East of England to get 18 more new free schools

The trust which runs Wymondham College in Norfolk is set to benefit following the go-ahead from the Department of Education for 131 new free schools to be built, providing an extra 69,000 school places across the country.

On top of the 124 opened since 2015, there is now a total of 376 new free schools in the pipeline which will deliver the Government’s manifesto promise of 500 new free schools by 2020.

These schools will be led by high-performing institutions, including a grammar-school-led multi-academy trust (MAT) and the largest state boarding school in the country, to demonstrate how existing high-performing schools can help raise attainment more widely, as set out in the government’s education proposals.

A total of 18 new free schools are due in the East of England, offering 8,875 new places, with 450 primary places to be created in Norfolk at the Sapienta Primary Prep School as proposed by the Sapienta Education Trust, which runs Wymondham College, the largest state boarding school in England. The new school, for five to 11-year-olds, “will benefit from the expertise and facilities the trust has to offer”, says the Department of Education.

The full list of Department of Education-approved free schools in Wave 12 of the roll-out is as follows:

  • 111 free schools in total, creating 67,718 new school places:
  • 18 schools in the East of England, creating 8,875 places
  • 9 schools in the East Midlands, creating 8,105 places
  • 7 schools in Yorkshire and the Humber, creating 4,006 places
  • 2 schools in the North East, creating 204 places
  • 5 schools in the North West, creating 4,610 places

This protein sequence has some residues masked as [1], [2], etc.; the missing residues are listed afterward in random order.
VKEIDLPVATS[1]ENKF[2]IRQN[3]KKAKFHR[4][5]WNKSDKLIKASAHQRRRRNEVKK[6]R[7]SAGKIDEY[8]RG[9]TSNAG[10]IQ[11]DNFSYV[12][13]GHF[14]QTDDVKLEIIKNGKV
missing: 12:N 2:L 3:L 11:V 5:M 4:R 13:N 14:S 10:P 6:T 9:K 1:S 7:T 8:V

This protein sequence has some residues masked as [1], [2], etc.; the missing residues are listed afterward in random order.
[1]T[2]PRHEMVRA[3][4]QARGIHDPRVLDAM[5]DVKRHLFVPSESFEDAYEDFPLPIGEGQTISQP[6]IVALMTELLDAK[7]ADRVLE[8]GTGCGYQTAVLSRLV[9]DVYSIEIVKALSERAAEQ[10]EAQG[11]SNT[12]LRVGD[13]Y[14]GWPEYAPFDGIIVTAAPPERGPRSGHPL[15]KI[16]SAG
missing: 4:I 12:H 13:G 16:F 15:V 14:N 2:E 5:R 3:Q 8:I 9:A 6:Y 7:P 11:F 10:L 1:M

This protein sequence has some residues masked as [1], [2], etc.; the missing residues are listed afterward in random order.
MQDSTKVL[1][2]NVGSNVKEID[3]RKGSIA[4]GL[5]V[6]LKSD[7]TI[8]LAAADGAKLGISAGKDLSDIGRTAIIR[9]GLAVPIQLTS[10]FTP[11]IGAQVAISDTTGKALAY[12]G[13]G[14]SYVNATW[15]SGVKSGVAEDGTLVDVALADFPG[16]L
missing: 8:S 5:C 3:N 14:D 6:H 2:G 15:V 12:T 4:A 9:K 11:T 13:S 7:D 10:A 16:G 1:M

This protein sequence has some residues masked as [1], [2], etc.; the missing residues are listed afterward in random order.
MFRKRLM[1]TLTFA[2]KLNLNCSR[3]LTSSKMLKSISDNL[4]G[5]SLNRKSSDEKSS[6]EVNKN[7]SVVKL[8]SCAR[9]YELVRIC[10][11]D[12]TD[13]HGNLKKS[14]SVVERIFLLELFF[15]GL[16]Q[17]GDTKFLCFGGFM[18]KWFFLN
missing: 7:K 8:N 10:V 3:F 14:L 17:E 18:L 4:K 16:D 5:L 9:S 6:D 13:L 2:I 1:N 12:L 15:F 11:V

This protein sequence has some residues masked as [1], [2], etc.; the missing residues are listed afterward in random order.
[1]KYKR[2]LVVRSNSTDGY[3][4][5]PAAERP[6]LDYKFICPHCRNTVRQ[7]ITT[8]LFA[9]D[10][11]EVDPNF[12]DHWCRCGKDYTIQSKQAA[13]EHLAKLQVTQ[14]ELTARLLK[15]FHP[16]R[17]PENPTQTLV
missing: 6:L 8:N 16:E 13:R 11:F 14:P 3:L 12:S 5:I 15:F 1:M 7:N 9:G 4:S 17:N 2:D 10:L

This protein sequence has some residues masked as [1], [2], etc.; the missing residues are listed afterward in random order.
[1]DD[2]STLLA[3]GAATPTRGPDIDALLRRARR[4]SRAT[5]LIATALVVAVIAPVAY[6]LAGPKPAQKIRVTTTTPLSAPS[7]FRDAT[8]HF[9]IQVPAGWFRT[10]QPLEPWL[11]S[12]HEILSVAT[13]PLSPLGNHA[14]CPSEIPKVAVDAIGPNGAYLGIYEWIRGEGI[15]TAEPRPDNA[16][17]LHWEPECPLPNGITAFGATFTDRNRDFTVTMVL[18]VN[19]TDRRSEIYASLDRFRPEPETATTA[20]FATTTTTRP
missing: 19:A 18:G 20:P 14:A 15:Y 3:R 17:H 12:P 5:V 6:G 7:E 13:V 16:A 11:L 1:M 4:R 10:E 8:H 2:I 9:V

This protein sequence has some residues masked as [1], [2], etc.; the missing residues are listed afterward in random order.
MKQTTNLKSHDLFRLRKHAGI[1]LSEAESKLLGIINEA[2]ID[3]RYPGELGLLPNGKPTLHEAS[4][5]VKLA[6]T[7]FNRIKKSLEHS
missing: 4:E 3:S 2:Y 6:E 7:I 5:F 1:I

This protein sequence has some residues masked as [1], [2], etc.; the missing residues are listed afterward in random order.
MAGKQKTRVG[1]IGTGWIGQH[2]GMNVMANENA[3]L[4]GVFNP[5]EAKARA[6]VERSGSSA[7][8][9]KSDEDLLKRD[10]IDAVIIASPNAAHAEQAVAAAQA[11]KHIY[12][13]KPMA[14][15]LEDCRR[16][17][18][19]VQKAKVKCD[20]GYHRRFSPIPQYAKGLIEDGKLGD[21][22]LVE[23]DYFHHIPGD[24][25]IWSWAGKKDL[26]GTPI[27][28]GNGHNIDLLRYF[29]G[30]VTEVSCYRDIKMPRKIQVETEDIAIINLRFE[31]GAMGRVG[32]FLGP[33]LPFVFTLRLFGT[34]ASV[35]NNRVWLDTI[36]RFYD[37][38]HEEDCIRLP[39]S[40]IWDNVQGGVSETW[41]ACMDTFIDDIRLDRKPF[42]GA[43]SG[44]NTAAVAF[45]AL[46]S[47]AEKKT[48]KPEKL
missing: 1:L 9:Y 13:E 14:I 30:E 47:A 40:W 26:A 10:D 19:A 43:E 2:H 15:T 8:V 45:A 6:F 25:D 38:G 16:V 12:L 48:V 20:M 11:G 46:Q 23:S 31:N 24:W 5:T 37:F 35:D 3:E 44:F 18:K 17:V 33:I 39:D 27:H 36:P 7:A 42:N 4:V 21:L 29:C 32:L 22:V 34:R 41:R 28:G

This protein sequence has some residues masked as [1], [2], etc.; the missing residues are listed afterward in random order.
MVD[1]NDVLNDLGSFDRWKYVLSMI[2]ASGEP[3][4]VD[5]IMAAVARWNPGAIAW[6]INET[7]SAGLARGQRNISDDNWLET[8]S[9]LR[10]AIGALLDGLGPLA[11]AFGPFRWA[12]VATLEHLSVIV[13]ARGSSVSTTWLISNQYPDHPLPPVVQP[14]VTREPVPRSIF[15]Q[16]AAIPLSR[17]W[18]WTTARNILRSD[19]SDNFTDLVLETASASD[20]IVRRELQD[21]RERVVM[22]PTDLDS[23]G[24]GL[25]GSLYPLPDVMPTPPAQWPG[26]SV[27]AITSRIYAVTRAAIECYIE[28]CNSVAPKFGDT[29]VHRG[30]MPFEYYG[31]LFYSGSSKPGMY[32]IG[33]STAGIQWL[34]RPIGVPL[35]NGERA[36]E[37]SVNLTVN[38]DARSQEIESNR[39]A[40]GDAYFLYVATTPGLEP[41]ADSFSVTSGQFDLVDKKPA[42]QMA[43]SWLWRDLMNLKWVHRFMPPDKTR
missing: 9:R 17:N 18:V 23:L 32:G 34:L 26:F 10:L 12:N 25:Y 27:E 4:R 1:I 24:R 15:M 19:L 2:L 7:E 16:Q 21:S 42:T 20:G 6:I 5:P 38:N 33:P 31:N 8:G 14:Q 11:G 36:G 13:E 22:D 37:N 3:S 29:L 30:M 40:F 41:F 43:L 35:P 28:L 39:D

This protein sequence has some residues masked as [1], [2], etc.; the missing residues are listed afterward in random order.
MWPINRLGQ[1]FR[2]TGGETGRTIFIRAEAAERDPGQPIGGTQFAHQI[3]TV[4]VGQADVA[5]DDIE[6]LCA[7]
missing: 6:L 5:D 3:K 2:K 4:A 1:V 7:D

• 27 schools in the South East, creating 15,429 places
  • 15 schools in the South West, creating 7,721 places
  • 12 schools in the West Midlands, creating 9,060 places
  • 16 schools in London, creating 9,708 places

20 local authorities have been given the go-ahead to create special schools to cope with the increase in students with disabilities or with learning difficulties, which will see the number of approvals reach 131.

Education Secretary Justine Greening said: “We need schools that can bring out the best in every single child no matter where they’re growing up, how much their parents earn, or however different their talents are.

“That’s why these new schools are so important – they give us the school places we need for the future, and they also give parents more choices to find a great school place in their area that’s right for their child.”

The Government has set up a specialist new property body, LocatED, responsible for buying and developing sites for its agenda. The organisation is being steered by experienced property specialists.

Free schools are one of the highest performing groups of non-selective state schools, with 29% of those inspected rated outstanding by Ofsted. Since 2014, more than 80% of mainstream free schools have been approved in areas where there was a need for more school places, while others are opened in response to parental demand to create competition and drive up standards. But they have faced criticism: a recent report from the Sutton Trust, founded in 1997 by Sir Peter Lampl “to improve social mobility through education”, reported that 65% of secondary school heads polled said that their school had cut back on teaching staff to save money – with 50% stating that they had cut back both on teaching staff and teaching assistants, even as free schools were being funded, and 40% cutting back on A-level and GCSE subject choices due to budget pressures.

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